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Trussville boy’s autism service dog to be first used in school system

By Nathan Prewett

For the Tribune

TRUSSVILLE – As it happens, April is Autism Awareness Month. And the timing is just right for Nate Gravitt, 10, whose autism service dog will be the first to be used in the Trussville City Schools System.

Nate Gravitt. Photo provided by Lisa Gravitt.

He was recently assigned the dog from Service Dogs Alabama after his family started a fundraising campaign to pay the fees for it.

So far, they have about $1,900 left to raise before Nate can receive the dog. He, his brother, Martin, and his parents are residents of Trussville who have been helped by people both in the community and outside with donations.

“Some of the donations have come from people that I know that if they gave that $50 or $100 that was a lot of money for them and so that was real emotional,” said his mother, Lisa Gravitt. “Some of those people are complete strangers and they donate $100 or $200 and I don’t know who they are and I don’t know who they know.”

Diagnosed with high-functioning autism in October of 2017, Nate faces various challenges as many kids with the same condition do. One of those challenges is social interaction, according to his father, Loyd Gravitt.

“I would say one thing about the challenges that people with high functioning autism face is missing a lot of the social cues that they need to make friends and interact,” he said. “Things that we just take for granted: body language and tone of voice – it just doesn’t register with him and it makes it difficult to make friends and to get along.”

Registering emotions can be difficult for a boy with autism. Oftentimes emotions run high and can be overwhelming for some.

“That happens a great deal – that there’s more of a reaction than you would expect,” Lisa Gravitt said.

“He has regulating emotions,” Loyd Gravitt said. “We can put a brake on them but he doesn’t have that brake he can put on when he’s feeling something.”

The Gravitts put emphasis on the help that they received from Ady’s Army that focuses on families with special needs children. Gravitt said that one of the programs that the family has participated in is Ady’s Barracks, which helps provide fences to keep special needs children safe in.

A fence is actually a requirement for the service dog, Gravitt said. Though they didn’t have a fence, friends from their Sunday School offered to help build it while they would only have to pay for supplies, which they’re raising funds for through Ady’s Barracks. She said that the experience had taught her to reach out to others.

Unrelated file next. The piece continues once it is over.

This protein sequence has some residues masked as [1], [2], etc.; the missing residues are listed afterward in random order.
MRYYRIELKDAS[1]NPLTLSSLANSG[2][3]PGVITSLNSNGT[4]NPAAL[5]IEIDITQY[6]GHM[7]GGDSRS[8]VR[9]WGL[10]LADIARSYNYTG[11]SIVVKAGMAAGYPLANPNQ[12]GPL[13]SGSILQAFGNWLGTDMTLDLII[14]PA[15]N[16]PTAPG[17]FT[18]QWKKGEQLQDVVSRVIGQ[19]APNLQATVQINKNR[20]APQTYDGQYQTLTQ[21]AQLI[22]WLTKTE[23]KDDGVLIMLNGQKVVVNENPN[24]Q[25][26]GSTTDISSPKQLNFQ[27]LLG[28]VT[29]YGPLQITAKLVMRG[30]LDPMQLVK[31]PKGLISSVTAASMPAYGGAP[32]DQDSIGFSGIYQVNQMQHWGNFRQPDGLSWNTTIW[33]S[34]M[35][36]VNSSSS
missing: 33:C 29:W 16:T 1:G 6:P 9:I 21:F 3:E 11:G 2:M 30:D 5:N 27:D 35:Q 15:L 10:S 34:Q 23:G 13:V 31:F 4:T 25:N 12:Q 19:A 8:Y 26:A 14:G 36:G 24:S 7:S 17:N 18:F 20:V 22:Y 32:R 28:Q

“I had decided that my lesson is how to ask for help,” she said. “And so I had a friend that had recommended them because they had knew them personally. I had chose not to contact them because I thought,’We got this. It’s going to be fine. All we have to do is pay for the actual materials.’ But then we decided that we need to ask them. And they jumped in.”

Therapy dogs have been in use for some time to assist in different problems, particularly for those with traumatic experiences such as veterans returning from combat. Dogs are trained to provide things like pressure therapy where they lie down on their owner to calm them down, something that can be beneficial to someone with emotional stress.

“The weight has a very calming effect on people,” Lisa Gravitt said. “Not just for people with autism or anxiety.”

Service dogs can also nudge their owners to get them to pet them, which can decrease anxiety. They can also help with sleep patterns for those having trouble sleeping. Loyd Gravitt added that the dogs are trained to follow their owners and help find them if they lose sight of them.

The dog is named Rugby and Nate will be able to take him with him when he attends middle school in the summer.

“It’s been nice to know that it’s finally going to happen,” Lisa Gravitt said. “It’s been a waiting game for a long time.”

The Gravitt family continues to raise funds to pay for the dog. Those who want to donate may go to https://m.gofund.me/paws-for-nate-a-service-dog-fund.

Those who are interested in supporting the family’s fencing needs can go to the Ady’s Army website at www.adysarmy.org.

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